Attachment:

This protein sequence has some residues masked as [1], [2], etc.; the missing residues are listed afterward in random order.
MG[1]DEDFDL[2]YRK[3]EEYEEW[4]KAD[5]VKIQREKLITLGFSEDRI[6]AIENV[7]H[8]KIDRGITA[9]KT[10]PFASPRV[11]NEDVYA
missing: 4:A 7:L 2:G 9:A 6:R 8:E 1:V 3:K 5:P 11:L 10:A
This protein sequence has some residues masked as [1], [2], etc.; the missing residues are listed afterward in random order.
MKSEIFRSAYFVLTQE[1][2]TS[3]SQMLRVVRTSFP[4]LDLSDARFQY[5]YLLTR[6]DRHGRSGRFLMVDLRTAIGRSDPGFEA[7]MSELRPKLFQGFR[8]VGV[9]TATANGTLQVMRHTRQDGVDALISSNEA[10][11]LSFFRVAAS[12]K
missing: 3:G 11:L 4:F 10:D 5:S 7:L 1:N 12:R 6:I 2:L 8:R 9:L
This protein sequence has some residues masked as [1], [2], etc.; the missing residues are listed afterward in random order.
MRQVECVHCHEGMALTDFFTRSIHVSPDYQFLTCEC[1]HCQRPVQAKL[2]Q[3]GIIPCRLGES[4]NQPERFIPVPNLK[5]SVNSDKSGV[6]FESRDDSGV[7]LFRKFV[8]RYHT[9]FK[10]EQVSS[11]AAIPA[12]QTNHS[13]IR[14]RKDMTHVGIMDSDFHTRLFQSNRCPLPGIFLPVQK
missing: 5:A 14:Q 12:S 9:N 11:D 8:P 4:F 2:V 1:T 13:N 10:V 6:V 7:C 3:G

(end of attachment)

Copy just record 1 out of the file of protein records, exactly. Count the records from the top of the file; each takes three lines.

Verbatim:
This protein sequence has some residues masked as [1], [2], etc.; the missing residues are listed afterward in random order.
MG[1]DEDFDL[2]YRK[3]EEYEEW[4]KAD[5]VKIQREKLITLGFSEDRI[6]AIENV[7]H[8]KIDRGITA[9]KT[10]PFASPRV[11]NEDVYA
missing: 4:A 7:L 2:G 9:A 6:R 8:E 1:V 3:K 5:P 11:L 10:A